Airline Quarterly was first published in the Summer of 1977 (the year before I was born)! It was published by Challenge Publications of 7950 Deering Ave, Canoga Park, California 91304 and cost $3.00. An annual subscription could be acquired at the princely sum of $9.00 for all four volumes.
The first edition introduces the magazine as a new standalone entity distinct from a previous Air Classics Airliner Special, which sounds like it was the prototype edition that ran for two issues. Air Classics was another, monthly, title, presumably from the same publisher. Interestingly the first and last 18 pages are printed on high quality silky smooth paper while the inside 64 are on a thicker rougher paper except where colour photos are printed.
The content wouldn't go amiss in an Airliners magazine from the 90s or even Airliner World of today. Issue one is a good example. It is a mix of articles about specific aircraft (Commercial Hercules, HS748s, Convair Twins, BAC One-Eleven, DC-1), Airports (Burbank), Airlines (Golden West, Western Airlines) and other aviation articles (Military Airlift Command). As with Airliners articles are split into sections in the magazine meaning the beginning of one is at the start and the end is, well at the end.
The articles are an interesting read, being as they are often pieces about what were contemporary aircraft and airlines, which are now obviously classics. The language is also sometimes entertainingly different. One issues doesn't talk of cheatlines but uses the term speed stripes, which I'd not heard before.
After three issues the magazine had something of a refresh with the Spring 1978 edition (Vol 2, Number 1). It seems the previous editor team led by David C. Lustig was replaced with a new one headed by Michael O'Leary. The publisher, Edwin Schnepf, remained the same. This issue had a letter from the new team talking about the changes.
The most obvious change to the magazine was the addition of regular sections such as 'Rampside' (for airline news), 'Down Memory's Runway' (a nostalgia piece on air travel as it used to be), 'Pilot Profiles' and 'Airline Markings'. They also say that the new articles will put more of a focus on specific airliner types and expanded to include military and business jets. Interestingly it doesn't seem like the latter ever happenned but certainly this issue had lots of articles on airliners - Canadian Junkers, DC-5, Prop conversion DC-3s, Concorde, the IL-86 and TU-144, Bristol Britannia and Sikorsky S-40 in just that edition alone. The magazine was still quite chunky and came in at an impressive 98 pages.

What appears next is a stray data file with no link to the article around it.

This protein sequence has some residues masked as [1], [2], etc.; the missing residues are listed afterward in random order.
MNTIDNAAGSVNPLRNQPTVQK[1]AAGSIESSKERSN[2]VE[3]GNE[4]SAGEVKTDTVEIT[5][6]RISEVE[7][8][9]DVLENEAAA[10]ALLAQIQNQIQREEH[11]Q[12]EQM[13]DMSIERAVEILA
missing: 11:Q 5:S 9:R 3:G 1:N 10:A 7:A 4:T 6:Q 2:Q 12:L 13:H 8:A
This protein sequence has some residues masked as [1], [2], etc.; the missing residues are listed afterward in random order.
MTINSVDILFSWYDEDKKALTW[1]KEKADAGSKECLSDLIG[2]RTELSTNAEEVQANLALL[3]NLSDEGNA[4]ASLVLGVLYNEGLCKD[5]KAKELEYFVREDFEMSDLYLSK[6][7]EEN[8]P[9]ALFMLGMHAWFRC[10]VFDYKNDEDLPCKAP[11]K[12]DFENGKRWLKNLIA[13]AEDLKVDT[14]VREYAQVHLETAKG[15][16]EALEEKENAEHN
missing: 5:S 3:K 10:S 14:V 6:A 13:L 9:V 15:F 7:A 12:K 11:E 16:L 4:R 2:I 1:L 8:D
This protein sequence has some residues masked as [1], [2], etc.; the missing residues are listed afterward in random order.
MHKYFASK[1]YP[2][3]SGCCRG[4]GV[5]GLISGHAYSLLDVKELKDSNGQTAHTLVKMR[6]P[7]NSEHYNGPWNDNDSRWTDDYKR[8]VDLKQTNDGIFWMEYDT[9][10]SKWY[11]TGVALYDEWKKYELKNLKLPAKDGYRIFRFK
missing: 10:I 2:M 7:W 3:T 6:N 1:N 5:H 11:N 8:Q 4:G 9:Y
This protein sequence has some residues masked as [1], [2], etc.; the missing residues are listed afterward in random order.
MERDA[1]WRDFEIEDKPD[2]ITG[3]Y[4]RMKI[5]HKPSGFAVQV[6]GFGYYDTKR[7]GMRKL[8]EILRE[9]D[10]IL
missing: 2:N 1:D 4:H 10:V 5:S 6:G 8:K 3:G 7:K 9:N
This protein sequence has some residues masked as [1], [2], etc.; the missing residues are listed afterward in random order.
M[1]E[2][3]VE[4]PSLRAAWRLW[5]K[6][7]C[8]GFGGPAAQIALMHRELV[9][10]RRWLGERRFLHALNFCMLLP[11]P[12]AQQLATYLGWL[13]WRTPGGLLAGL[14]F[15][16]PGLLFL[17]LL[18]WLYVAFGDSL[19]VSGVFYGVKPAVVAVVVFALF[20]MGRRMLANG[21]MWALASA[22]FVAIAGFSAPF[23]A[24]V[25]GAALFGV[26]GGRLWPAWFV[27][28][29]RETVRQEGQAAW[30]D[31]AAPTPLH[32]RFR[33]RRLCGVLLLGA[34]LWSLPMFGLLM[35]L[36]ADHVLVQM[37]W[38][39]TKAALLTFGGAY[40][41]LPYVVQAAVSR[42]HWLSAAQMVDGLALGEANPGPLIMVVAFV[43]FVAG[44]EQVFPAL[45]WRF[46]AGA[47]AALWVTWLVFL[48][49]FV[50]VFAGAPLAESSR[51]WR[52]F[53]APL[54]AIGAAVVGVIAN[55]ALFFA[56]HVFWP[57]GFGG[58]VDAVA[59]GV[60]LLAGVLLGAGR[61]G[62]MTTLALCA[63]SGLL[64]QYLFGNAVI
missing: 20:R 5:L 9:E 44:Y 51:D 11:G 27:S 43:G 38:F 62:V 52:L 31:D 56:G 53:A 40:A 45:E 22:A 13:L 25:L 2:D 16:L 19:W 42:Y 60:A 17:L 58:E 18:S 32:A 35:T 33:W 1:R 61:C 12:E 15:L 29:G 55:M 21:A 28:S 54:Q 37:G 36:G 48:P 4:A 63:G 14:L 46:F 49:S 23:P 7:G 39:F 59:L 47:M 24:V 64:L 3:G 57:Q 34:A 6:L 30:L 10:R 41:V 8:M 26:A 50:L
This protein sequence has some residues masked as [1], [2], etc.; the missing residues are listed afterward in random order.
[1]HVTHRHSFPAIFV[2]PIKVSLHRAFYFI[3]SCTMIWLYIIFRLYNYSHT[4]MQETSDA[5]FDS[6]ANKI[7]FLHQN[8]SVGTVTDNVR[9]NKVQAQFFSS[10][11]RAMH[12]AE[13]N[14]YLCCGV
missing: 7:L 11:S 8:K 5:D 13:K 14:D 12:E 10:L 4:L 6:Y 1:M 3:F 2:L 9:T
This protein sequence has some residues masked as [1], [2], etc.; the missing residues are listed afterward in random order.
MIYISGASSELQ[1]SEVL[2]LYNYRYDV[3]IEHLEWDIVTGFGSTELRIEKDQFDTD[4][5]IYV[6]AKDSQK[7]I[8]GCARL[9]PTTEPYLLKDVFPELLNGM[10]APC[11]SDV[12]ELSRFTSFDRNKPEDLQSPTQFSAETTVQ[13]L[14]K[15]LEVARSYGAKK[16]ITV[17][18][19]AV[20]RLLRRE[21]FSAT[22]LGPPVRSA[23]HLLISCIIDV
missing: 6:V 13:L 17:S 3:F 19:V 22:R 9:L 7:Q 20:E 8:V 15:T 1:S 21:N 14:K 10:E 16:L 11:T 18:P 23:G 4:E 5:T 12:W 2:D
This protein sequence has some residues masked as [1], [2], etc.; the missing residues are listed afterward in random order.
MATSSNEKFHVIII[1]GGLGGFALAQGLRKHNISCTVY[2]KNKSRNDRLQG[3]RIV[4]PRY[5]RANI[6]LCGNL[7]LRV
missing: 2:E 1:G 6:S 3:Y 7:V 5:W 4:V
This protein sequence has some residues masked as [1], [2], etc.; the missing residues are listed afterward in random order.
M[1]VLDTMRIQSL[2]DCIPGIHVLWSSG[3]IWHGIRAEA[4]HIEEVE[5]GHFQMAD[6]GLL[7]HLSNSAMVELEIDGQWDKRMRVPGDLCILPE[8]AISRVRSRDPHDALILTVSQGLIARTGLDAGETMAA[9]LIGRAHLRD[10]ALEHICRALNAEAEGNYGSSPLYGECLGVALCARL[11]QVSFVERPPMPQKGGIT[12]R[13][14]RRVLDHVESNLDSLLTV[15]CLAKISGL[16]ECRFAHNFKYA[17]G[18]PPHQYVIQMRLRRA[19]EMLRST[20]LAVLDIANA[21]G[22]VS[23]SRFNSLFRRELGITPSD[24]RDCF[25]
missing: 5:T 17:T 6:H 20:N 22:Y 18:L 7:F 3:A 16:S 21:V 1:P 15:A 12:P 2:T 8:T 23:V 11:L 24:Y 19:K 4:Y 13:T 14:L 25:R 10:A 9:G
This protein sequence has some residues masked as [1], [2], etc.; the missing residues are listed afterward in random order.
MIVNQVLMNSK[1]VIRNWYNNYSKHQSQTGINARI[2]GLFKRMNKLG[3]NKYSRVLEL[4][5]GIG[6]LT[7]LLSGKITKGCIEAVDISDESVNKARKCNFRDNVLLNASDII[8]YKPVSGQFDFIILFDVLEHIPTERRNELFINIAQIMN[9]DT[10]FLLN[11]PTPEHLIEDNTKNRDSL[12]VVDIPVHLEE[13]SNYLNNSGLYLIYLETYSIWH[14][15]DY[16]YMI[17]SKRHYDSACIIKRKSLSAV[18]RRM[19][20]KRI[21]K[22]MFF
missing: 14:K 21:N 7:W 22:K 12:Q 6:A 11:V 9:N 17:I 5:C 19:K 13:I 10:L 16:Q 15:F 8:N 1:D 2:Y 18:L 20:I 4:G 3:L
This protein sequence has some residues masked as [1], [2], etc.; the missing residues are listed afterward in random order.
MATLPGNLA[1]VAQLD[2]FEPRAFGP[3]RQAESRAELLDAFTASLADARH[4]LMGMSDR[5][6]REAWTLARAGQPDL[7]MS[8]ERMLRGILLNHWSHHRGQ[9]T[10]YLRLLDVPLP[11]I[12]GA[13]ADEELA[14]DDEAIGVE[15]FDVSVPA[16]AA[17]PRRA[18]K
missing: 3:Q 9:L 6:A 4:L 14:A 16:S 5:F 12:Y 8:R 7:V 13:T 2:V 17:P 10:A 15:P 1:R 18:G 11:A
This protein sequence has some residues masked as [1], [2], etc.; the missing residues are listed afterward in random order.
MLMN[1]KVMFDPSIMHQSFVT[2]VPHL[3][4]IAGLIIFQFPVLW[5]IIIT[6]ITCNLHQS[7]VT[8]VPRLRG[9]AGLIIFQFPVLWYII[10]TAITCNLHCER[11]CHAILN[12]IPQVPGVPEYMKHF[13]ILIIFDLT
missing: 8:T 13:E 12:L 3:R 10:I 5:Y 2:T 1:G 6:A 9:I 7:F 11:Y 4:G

The magazine continued publishing through 1978 and 1979 with a very varied set of articles of high quality. In particular obscure aircraft types and experiences were covered that rarely get seen in modern magazines. Types such as the airship Graf Zeppelin, the Avro Canada Jetliner, Bristol Brabazon, Latecore flying boat, Fokker F-32 and more. 'Modern' aircraft like the A300 and Shorts 330 are also featured.
Airline profiles less frequently but often cover US commuter carriers like Air New England, Sun Aire, Metro Airlines and Golden West. Most of the content does have an American flavour to it but there are odd articles from Australia, Mexico, the UK and Europe as well.
I have all the issues published except for vol 3.3. It seems the last edition was published in Summer 1980 as volume 4, issue 2. This issue is slightly shorter than its predecessors, being only 82 pages, but has the same high quality and interesting content such as a profile on the 'new' Lockheed Tristar 500 and a piece on the last propliner to visit Heathrow (a Kar Air DC-6).
I'm told this was the last issue published, although I have no proof of that. Certainly Airline Quarterly is very much a forerunner of Airliners with much the same style and look and feel as the later magazine. I am happy to have discovered this old classic and would be keen to hear from anyone who read it themselves or knows more about it. As far as I am aware I own 12 of the 13 published issues.
I'm Richard Stretton, an aviation enthusiast and major collector of 400 scale model aircraft. This blog discusses ongoing events in the world of 400 scale.
This site is free. Please donate to keep it going.